Thomas Piketty’s book Capital in the Twenty-First Century is bestseller. But, according to Marshall Steinbaum the economics profession are ignoring Piketty. Steinbaum writes:
But despite Piketty’s resonance with public experience and apparent applicability to the economic environment of global finance, his book was mostly greeted with hostility by the academic economics profession. There was a sense among academic economists that the book was a hostile action from within, and aside from Nobel Prize–winners Robert Solow and Paul Krugman, who both published reasonably favorable reviews in the highbrow popular press, the reaction was, in general, quite harsh.
There are many reasons for this. Three are worth noting from the article:
1)Usefulness of grand pronouncements – Daron Acemoglu and James Robinson argue that like Marx, Pikettys “sweeping predictions” are unlikely to come true. They write:
If the history of grand pronouncements of the general laws of capitalism repeats itself—perhaps first as tragedy and then as farce as Marx colorfully put it—then we may expect the same sort of frustration with Piketty’s sweeping predictions as they fail to come true, in the same way that those of Ricardo and Marx similarly failed in the past.”
2) Undermining the egalitarian cause: Lawrence Blume and Steven Durlauf wrote,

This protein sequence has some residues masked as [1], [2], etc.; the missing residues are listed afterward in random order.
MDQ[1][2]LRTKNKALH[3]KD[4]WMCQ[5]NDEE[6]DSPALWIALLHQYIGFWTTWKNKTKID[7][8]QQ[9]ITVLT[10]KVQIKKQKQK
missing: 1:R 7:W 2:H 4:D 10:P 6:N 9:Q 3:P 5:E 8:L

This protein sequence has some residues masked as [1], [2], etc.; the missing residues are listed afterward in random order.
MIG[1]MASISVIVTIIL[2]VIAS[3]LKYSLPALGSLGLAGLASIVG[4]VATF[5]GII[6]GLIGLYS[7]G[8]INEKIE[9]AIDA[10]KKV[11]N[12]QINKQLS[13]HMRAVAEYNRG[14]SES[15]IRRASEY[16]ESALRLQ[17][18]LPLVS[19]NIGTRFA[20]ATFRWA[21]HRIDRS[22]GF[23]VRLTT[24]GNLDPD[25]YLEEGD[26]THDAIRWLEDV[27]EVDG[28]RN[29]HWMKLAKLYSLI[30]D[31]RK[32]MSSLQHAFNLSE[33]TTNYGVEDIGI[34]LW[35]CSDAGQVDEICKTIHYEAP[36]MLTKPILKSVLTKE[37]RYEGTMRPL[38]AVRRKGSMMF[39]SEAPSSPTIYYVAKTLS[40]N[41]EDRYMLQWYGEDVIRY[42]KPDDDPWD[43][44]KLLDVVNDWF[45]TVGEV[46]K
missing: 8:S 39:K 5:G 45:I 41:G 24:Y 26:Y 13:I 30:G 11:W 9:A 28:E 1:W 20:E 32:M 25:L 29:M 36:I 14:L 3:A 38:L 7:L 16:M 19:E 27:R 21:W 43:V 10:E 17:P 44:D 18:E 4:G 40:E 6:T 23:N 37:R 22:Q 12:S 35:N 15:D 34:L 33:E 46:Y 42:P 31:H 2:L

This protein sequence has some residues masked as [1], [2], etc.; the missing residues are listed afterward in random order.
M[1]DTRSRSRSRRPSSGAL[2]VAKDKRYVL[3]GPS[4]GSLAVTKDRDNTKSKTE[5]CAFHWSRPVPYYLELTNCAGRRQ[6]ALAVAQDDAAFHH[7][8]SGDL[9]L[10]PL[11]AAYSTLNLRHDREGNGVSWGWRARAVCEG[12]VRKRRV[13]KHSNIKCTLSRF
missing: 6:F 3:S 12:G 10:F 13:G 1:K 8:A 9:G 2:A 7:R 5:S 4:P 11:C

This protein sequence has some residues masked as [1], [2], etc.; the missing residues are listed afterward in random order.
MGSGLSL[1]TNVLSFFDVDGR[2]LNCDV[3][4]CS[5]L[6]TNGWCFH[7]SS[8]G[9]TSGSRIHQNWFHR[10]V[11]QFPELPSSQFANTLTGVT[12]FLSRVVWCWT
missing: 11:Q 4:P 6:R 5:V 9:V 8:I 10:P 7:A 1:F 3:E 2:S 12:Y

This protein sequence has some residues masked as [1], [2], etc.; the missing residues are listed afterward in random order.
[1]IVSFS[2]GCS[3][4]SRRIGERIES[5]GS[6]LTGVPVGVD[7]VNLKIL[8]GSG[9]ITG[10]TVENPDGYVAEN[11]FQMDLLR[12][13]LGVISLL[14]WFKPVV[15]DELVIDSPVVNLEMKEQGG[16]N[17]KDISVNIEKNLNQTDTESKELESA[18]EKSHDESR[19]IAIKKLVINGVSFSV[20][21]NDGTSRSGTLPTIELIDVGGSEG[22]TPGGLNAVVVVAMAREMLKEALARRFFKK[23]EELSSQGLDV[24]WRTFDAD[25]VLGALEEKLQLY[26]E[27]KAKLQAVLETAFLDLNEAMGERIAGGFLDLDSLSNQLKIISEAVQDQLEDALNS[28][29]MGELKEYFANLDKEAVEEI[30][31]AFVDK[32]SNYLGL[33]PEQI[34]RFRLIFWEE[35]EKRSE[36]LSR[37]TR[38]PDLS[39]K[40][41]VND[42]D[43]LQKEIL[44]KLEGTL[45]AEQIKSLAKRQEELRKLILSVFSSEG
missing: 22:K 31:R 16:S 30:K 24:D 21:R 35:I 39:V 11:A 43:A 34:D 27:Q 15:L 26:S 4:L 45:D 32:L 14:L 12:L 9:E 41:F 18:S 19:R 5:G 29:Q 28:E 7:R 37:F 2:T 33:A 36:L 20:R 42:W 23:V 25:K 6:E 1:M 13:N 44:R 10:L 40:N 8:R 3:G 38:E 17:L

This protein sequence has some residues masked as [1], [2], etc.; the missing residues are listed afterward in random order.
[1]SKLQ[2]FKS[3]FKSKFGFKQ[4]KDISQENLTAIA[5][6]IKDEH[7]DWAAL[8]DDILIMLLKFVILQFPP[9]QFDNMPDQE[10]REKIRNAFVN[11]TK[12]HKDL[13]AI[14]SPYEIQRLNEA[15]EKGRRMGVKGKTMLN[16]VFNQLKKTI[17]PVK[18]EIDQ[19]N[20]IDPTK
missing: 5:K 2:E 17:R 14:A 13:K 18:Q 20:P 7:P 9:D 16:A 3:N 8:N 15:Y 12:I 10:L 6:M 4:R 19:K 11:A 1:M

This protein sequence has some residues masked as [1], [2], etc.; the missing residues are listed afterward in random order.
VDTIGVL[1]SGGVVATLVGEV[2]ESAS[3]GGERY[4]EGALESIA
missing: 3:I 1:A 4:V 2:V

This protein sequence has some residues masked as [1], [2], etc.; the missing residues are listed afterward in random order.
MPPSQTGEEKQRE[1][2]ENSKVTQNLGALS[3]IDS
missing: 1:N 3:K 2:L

“Capital is, nonetheless, unpersuasive when it turns from description to analysis. . . . Both of us are very liberal (in the contemporary as opposed to classical sense), and we regard ourselves as egalitarians. We are therefore disturbed that Piketty has undermined the egalitarian case with weak empirical, analytical, and ethical arguments.”
3) Silence: Steinbaum argues that:
But perhaps the greatest rebuke of Piketty to be found among academic economics is not contained in any of these overt or veiled attacks on his scholarship and interpretation, but rather in the deafening silence that greets it, as well as inequality in general, in broad swathes of the field—even to this day. You can search through the websites of several leading economics departments or the official lists of working papers curated by federal agencies and not come across a single publication that has any obvious or even secondary bearing on the themes raised by Capital in the Twenty-First Century, even in order to oppose them. It is as though the central facts, controversies, and policy proposals that have consumed our public debate about the economy for three years are of little-to-no importance to the people who are paid and tenured to conduct a lifetime’s research into how the economy works.
There are several alternative explanations to a rise in inequality that are discussed by Steinbaum. The criticism as I am beginning to understand it (somewhat simplified words) are that:
- Inequality is not rising because executives are taking home bigger and bigger paychecks. More importantly that assets in these firms are being created at a firm level but also allowing employees in firms to rapidly accumulate assets.
- Inequality is rather rising because some firms are able to pay much higher salaries, and increase salaries much more quickly than other firms (cue, the gigeconomy).
I am guessing that the next step for this argument around some firms paying more than others, will be to see what the assets of firms and the executives are. That is one interesting perspective.